Who's Who Legal Business Crime Defence: Corporates

Gary P Naftalis co-chairs Kramer Levin Naftalis & Frankel LLP as well as its litigation practice. One of the nation's leading trial lawyers and pre-eminent litigators, he was selected as one of the 100 most influential lawyers in America by The National Law Journal, and as one of the top 10 lawyers in New York (ranked number one in 2008, 2012 and 2015–2017) by Super Lawyers. Mr Naftalis is a fellow of the American College of Trial Lawyers. He represents individuals and corporations in all phases of complex “bet the company” civil, criminal and regulatory matters, including those involving allegations of accounting irregularities, insider trading, market manipulation and other financial fraud. Throughout his career he has been one of the first calls for corporate leaders encountering legal problems.

In a career spanning over 40 years, he has successfully represented numerous securities industry clients, including Salomon Brothers in the investigation of US Treasury auction bidding practices; Kidder, Peabody in the Wall Street insider trading probe; Canary Capital Partners in the mutual fund inquiries; and CIBC in the investigation conducted by the Enron task force. In each instance, he persuaded the government not to bring criminal charges. He also represented the CEO of Arthur Andersen in the Enron inquiry; the chairman of Global Crossing; the COO of MF Global; the CEO of Refco; the CEO of WorldCom; and major figures in inquiries involving Drexel Burnham, Orange County, Cendant, Bristol Myers Squibb, Affiliated Computer Services, Tyco, BCCI and British Petroleum.

He successfully defended Michael Eisner, CEO of The Walt Disney Company, in the shareholders' derivative lawsuit relating to the hiring and termination of Michael Ovitz. After a 37-day trial in the Delaware Chancery Court, Mr Eisner and the other Disney directors prevailed on all counts. The case was chosen as one of the top defence wins of 2005 by The National Law Journal. Mr Naftalis successfully won dismissal in favour of Kenneth Langone, former chair of the New York Stock Exchange compensation committee, of all charges brought against him by then-attorney general Eliot Spitzer relating to the compensation of NYSE chairman Richard Grasso.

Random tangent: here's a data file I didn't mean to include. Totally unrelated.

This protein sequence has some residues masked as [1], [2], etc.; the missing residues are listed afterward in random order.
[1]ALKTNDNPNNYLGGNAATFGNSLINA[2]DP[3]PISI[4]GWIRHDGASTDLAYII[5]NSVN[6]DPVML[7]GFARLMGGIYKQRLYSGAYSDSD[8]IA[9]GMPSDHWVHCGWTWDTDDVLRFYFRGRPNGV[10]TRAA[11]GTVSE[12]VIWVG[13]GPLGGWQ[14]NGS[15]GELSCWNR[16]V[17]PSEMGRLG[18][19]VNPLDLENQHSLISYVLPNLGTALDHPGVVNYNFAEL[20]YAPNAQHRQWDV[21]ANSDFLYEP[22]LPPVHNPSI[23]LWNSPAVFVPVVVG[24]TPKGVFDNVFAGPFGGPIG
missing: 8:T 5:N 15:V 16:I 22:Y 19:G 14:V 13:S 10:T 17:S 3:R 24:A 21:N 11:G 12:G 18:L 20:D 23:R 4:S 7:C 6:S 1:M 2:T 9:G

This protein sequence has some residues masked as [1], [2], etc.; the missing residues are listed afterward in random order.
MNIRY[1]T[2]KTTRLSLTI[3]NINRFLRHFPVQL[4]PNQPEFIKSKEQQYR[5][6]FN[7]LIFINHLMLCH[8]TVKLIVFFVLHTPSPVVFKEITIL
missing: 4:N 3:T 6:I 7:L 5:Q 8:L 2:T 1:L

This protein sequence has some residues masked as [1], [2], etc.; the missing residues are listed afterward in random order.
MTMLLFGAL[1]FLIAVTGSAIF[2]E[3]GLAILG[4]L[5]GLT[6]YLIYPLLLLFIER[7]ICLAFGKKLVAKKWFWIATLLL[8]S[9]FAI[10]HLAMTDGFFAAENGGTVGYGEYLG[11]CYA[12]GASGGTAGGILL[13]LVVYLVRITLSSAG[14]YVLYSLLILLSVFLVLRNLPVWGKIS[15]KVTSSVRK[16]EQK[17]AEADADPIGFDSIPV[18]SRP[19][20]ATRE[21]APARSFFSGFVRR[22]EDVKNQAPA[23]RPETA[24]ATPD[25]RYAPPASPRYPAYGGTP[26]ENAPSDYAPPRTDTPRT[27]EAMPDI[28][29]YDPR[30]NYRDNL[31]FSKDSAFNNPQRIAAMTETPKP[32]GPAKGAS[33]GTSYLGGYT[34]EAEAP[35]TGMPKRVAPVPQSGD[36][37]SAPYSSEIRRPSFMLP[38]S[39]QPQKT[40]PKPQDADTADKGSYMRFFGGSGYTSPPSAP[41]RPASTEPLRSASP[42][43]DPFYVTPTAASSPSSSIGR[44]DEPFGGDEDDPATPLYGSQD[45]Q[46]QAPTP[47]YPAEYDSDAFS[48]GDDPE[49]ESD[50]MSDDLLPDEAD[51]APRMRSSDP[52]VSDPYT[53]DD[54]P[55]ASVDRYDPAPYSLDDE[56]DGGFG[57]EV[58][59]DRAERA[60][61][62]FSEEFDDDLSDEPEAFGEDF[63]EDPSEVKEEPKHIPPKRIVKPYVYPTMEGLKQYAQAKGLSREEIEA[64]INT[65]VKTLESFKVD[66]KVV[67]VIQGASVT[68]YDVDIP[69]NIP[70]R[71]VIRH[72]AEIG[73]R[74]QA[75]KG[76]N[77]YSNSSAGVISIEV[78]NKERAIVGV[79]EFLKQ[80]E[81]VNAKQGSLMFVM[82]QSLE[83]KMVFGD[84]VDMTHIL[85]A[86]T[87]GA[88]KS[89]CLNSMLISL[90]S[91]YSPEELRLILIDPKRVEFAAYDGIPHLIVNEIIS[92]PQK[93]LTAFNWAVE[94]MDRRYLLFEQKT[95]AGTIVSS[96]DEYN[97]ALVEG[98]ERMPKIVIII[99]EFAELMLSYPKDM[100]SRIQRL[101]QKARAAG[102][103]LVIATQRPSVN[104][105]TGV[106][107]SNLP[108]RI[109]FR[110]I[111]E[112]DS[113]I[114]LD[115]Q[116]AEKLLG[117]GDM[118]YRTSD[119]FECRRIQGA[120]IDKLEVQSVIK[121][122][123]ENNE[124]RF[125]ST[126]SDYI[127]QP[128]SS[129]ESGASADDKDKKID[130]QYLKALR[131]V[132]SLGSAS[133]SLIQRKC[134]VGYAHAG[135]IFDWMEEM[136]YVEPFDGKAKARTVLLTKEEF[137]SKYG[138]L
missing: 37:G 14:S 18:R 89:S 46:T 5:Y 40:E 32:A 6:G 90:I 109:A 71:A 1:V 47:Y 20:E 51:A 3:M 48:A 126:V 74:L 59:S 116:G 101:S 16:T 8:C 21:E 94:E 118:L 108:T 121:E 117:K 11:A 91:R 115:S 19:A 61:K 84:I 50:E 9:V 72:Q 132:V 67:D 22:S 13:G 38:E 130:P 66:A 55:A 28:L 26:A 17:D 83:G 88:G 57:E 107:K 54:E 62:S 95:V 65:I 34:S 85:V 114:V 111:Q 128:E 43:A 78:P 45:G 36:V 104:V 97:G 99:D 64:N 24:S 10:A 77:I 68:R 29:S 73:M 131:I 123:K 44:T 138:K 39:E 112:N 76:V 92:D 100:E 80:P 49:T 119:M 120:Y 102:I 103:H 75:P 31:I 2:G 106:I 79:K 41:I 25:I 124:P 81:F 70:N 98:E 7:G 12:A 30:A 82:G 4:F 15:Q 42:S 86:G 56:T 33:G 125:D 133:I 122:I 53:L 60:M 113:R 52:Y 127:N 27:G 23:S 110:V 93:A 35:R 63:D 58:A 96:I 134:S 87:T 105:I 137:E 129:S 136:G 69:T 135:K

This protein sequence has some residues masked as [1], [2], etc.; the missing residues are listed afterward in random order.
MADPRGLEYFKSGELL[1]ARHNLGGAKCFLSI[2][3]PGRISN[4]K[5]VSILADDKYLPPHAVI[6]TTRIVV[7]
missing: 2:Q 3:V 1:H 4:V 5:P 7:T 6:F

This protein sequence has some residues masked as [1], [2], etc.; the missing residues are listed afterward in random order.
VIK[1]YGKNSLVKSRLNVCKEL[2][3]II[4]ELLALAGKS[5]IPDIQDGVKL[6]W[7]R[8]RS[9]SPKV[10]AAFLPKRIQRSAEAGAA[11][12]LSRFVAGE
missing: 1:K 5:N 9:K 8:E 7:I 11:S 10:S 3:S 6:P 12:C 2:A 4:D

Mr Naftalis won summary judgment for Sirius XM Radio dismissing a breach of contract action by Howard Stern seeking US$330 million in damages. He represented the City of New York in the inquiry by the New York County District Attorney relating to the fire at the Deutsche Bank building at the World Trade Center, in which no charges were brought against the city or any of its agencies or its officials.

Mr Naftalis defended Rajat K Gupta, the former managing director worldwide of McKinsey, in both a high-profile criminal insider trading trial and parallel SEC enforcement action, where he obtained a precedent-setting decision challenging the attempt by the Securities and Exchange Commission to utilise an administrative process rather than go to court.

Mr Naftalis received his AB from Rutgers University, his MA from Brown University and his LLB from Columbia Law School. He served as deputy chief of the criminal division in the US Attorney's Office for the Southern District of New York. Mr Naftalis has been a member of the faculty at Columbia and Harvard law schools. He is the author/co-author of numerous books and articles including The Grand Jury: An Institution on Trial (the leading work on the grand jury system) and Sentencing: Helping Judges Do Their Jobs, both of which were co-authored with Judge Marvin E Frankel.

WWL says: Gary Naftalis is a highly respected lawyer who stands out as the leading corporate defence lawyer in the country.

This biography is an extract from Who's Who Legal: Business Crime Defence which can be purchased from our Shop.